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Joni Mitchell, Bee Gees Exceptional   Print


Tulsa Tribune
August 8, 1979

Oklahoma City - Joni Mitchell and a band of stellar jazz musicians played an outstanding concert on a sultry summer evening at the Zoo Amphitheater here.

It was a star-laden weekend in Oklahoma, with Miss Mitchell playing here while the Bee Gees were in Tulsa Friday night. They moved on to Oklahoma Saturday.

This was the opening date of Miss Mitchell's first national concert tour in nearly three years. It is an especially pivotal tour for the artist, coming on the heels of her new album, "Mingus" (Asylum).

To present the music in an appropriate setting, she recruited an impressive list of musicians. Jaco Pastorius on bass, Pat Metheny on guitar, Don Alias on drums and percussion, Michael Brecker on saxophone and Lyle Mays on piano.

What is particularly impressive is Miss Mitchell's ability to sing and play in the jazz field. Her albums started a drift in that direction several years ago and she has apparently carried the bulk of her fans along with her.

Her artistic growth into jazz coincides with the ever-increasing jazz awareness of the listening public.

While many jazz artists have crossed over into the pop mainstream, few contemporary artists have been able to cross into the jazz field with artistic success. "Mingus" is proof positive Joni Mitchell can do it.

Working solidly in the band context, Miss Mitchell's guitar work was steady and impressive in its own right. The group added some new jazz and jazz-rock textures that have not been present in several of Miss Mitchell's songs before. Obviously the jazz soul was there from the beginning, as the new treatment worked beautifully in live presentation.

Her voice soars with the complex Charles Mingus melody on "Goodbye Pork Pie Hat" and her own "God Must Be a Boogie Man." With her stunning musical support, Miss Mitchell displays a startling command of jazz. Her voice was supple and expressive through most of the evening.

She opened her impressive set with two favorites - "Big Yellow Taxi" and "In France They Kiss On Main Street." The band rocked out strongly on :Raised on Robbery," the first single taken from her album "Court and Spark."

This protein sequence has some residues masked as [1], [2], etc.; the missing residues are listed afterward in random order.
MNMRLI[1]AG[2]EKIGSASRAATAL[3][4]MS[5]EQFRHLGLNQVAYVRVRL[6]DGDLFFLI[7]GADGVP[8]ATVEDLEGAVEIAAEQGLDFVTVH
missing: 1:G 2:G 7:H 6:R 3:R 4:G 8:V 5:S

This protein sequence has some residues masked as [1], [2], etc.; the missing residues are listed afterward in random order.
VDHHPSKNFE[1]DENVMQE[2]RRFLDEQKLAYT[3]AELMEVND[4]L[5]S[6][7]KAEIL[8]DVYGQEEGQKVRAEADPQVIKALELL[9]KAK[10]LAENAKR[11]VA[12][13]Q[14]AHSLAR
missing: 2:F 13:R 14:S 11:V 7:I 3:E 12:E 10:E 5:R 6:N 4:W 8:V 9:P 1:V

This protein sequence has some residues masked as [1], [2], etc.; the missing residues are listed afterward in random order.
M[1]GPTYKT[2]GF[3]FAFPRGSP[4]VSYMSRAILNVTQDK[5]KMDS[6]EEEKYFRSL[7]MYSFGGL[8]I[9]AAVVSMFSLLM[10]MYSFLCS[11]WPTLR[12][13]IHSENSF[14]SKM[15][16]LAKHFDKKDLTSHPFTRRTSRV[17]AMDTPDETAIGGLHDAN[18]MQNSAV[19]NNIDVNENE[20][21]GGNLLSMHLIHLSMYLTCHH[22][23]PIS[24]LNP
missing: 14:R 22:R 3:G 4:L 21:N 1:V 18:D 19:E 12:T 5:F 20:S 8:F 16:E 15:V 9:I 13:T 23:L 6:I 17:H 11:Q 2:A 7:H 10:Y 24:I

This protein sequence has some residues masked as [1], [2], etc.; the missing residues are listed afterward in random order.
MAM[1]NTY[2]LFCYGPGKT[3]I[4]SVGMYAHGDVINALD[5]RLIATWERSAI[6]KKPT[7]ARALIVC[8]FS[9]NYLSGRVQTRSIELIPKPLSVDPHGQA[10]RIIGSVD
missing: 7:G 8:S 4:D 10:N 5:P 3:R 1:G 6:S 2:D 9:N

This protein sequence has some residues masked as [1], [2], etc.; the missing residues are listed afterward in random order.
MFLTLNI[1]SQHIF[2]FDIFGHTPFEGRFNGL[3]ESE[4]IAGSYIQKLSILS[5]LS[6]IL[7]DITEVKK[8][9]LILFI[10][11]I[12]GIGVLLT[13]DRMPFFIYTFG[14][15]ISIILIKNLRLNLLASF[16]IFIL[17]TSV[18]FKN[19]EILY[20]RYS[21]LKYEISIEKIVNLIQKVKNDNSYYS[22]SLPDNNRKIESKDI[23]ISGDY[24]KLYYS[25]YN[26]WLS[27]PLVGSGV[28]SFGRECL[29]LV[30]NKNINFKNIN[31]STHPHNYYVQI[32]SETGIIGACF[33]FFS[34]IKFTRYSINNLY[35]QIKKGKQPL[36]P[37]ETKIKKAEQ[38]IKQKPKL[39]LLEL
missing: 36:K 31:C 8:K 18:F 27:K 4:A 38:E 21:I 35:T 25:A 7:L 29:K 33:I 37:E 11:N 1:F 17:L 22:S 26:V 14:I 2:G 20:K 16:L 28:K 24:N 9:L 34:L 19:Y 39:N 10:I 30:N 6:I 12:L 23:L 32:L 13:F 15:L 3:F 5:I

An Acoustic rendition of "Amelia" was impressive and she received an ethereal background for "Furry Sings the Blues."

The Persuasions opened for Miss Mitchell and joined her for a moving "Shadows and Light," the synthesizer-laden song from the album "Hissing of Summer Lawns."

By this time, near the end of the show, Miss Mitchell's voice was getting hoarse. But that didn't stop a playful version (again with The Persuasions) of "Why Do Fools Fall in Love" from getting the audience excited again.

Her final song of the evening was "Woodstock." The folk-flavored anthem from the '60s was sung by Miss Mitchell accompanying herself on guitar.

It was an impressive concert. Joni Mitchell again stretches her musical horizons and comes out a winner.

Bee Gees

Like many pop music fans, I was excited at the prospect of seeing the Bee Gees in concert. Their 1976 Tulsa appearance was a strong presentation and musically solid.

The ticket prices for the 1979 tour admittedly took me aback. After all, $15 is a lot to pay for a 90-minute show.

But, in their sellout performance Saturday night here at the Myriad, the Gibbs gave the audience their money's worth - and then some.

The performance and the presentation were nothing less than spectacular. The Gibb brothers, complemented by a band, horn section and the Sweet Inspirations as background vocalists, kicked out all the jams for the 15,000 plus audience.

Utilizing all kinds of special effects, the Bee Gees sparkled on the new pop-disco tunes and impressed on their '60s ballads. Robin was the featured lead vocalist on many of the older songs and frequently he and Barry shared vocal leads.

The medley of the old songs - including "Massachusetts," "New York Mining Disaster 1941," "I Can't See Nobody" and "I Started a Joke" - was one of the show's finest segments.

Robin's quavering voice added just the right touch of poignancy and a tinge of sadness to the majestic ballads from the '60s. And, of course, the gorgeous three-part harmonies by the brothers were superb.

 

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